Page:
Friday, June 01, 2007

It Was 40 Years Ago Today

June 1, 1967. It was the dawn of the Summer of Love. Things were simpler - sort of. Lyndon Johnson was in the White House. The Vietnam War was in full swing. The St. Louis Cardinals were on their way to the World Series, where they would take on the Boston Red Sox, in the midst of their "Impossible Dream." The Green Bay Packers had won Super Bowl I earlier in '68 - but it wasn't called "The Super Bowl" yet. My parents were enjoying life the home that they had bought just three and a half years earlier. They had one daughter and one son...and I was still about 17 months away from joining the world.

And the Beatles released Sgt. Pepper's Lonely Hearts Club Band.

The debate will always rage. Is it the greatest album ever? Some prefer Pet Sounds, or Nevermind, or The Joshua Tree. Some will say that it's not The Beatles best album, choosing the "White Album", or Revolver.

Personally, I'm a "White Album" guy, just because I think it's often too easy to pick good old Sgt. Pepper. So yeah, my favorite Beatles album is probably the "White Album" but when you come right down to it, Sgt. Pepper is the greatest album ever.

It had everything, and was ahead of its time. Brilliant album cover art? Check. Lyrics on the back? Check. A gate-fold with a picture of the band? Check. Even (in the right editions) cut out art? Check!

Of course, this is just the appetizer. Look at the cover.

Had anything like that EVER been seen before it? We won't even delve into the "Paul is dead" clues that are littered all over it. Just the sheer magnitude of it - the cut out pictures surrounding the band, flowers - the color! Little known fact: John Lennon wanted a cutout of Hitler to be in the picture, but was vetoed. Probably a good call.

Now, pick up that vinyl thing. You know - the record. Yes, it's a CD now, but it didn't initially have all of the songs in one shot. Of course, you had to turn over the record, or cassette. Here's the album order (each link opens up the songs' entry on Wikipedia):

Side One
"Sgt. Pepper's Lonely Hearts Club Band" – 2:04
"With a Little Help from My Friends" – 2:46
"Lucy in the Sky with Diamonds" – 3:30
"Getting Better" – 2:49
"Fixing a Hole" – 2:38
"She's Leaving Home" – 3:37
"Being for the Benefit of Mr. Kite!" – 2:39

Side Two
"Within You Without You" – 5:07
"When I'm Sixty-Four" – 2:37
"Lovely Rita" – 2:44
"Good Morning Good Morning" – 2:43
"Sgt. Pepper's Lonely Hearts Club Band (Reprise)" – 1:20
"A Day in the Life" – 5:33

(All songs written by John Lennon/Paul McCartney, except "Within You Without You", which was written by George Harrison)

Imagine you've put the needle on that record for the first time. Right off the bat, you're mesmerized by the title track, with its crowd noise, horns, and acoustics, it's like few things ever heard. Here is this fictional band that you will be spending the next stretch of time with, and they will be glad to entertain you. Soon you hear perhaps the dawn of psychedelia with "Lucy in the Sky with Diamonds." Check out "She's Leaving Home" with its plucking strings and harp. Then finish the first side with a trip to the circus. Unreal.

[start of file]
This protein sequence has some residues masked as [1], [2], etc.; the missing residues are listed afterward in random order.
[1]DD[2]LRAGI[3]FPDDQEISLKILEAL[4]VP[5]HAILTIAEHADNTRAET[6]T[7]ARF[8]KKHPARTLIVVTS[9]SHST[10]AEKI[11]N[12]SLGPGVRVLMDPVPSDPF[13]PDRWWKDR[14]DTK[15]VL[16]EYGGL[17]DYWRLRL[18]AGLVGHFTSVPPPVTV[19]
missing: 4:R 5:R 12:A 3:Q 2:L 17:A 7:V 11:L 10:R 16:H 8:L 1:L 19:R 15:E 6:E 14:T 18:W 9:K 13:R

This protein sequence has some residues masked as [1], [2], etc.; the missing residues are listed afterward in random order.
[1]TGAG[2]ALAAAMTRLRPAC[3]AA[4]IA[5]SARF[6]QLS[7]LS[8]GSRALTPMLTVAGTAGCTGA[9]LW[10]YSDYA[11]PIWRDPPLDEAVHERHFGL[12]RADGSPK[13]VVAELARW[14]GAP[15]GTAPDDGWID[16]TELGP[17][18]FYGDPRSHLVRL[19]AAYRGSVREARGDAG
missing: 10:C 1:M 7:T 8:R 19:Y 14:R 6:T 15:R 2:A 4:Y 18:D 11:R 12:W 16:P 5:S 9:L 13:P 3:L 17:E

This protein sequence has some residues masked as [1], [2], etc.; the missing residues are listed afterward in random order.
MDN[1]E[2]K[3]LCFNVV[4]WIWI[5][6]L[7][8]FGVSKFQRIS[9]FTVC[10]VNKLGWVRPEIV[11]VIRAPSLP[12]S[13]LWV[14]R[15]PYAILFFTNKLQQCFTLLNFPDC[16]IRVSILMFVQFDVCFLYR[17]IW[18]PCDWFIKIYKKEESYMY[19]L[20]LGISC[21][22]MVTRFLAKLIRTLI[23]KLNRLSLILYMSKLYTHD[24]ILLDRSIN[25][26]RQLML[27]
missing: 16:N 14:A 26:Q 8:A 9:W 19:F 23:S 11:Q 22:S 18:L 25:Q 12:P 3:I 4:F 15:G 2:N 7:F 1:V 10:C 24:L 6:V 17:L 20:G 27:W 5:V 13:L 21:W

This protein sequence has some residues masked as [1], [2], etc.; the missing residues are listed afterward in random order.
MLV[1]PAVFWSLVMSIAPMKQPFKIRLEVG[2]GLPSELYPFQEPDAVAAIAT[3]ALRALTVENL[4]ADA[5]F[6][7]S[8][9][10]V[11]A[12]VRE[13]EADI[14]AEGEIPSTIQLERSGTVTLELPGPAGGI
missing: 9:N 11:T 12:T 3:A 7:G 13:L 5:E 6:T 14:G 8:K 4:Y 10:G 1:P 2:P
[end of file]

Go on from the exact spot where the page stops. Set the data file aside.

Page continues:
Side two kicks off with Harrison's "Within You Without You", a strange rock song for the time drawing on George's fascination with Indian themes and instruments. From that we turn to McCartney's sweet "When I'm Sixty-Four." Then following a reprise of the title track, we're smacked right in the solar plexus by the opus "A Day in the Life", which upon further study reveals that it is truly two songs - one by Lennon and the midsection by Macca. To top it off, the listener gets the remarkable combo of the orchestral noise and that final E-major chord, played on three different pianos.

In fact, if you are so inclined, read about the entire album at Wikipedia. Wikipedia has its flaws but I think you'll find hours of fascinating reading.

The album's impact on pop culture has just been amazing. Many lines from the songs are often stated today and are quite memorable. For me, I can't say the name "Rita" without that person being "lovely" or a "meter maid." Consider some others:

"I read the news today...oh boy"
"It was 20 years ago today."
"I get by with a little help from my friends"

The album has been parodied, mocked, criticized, and adored. Still everybody knows it, and when it finally hits the digital age (and it's coming soon), it will move into another generation.

Like so many other things in our culture, we take it for granted. Sometimes we have to step away and hear or see or read things as fresh as possible, thus giving them another chance. I've had to listen to The Joshua Tree again and get rid of my past feelings about it to finally appreciate it. Elton John had become a cartoon to me, but a review of his 60th birthday concert a few weeks back reminded me of his greatness - especially pre-1980. I'm sure you have examples of the same kind of thing where you had a bias, or just didn't like something for whatever reason. For many, they hate The Beatles, and Sgt. Pepper. I implore you, as we sit here on the 40th anniversary of its release, to give it a fresh listen. At that point, with a free mind, you might understand what we've all been amazed by. Even I need to hear it again from time to time because, like I said, we take it for granted.

It's going to get another listen from me today.

Happy Birthday, Sarge.

1 comment:

Sean G. Kilkelly said...

I'm also a member of the "White Album" club.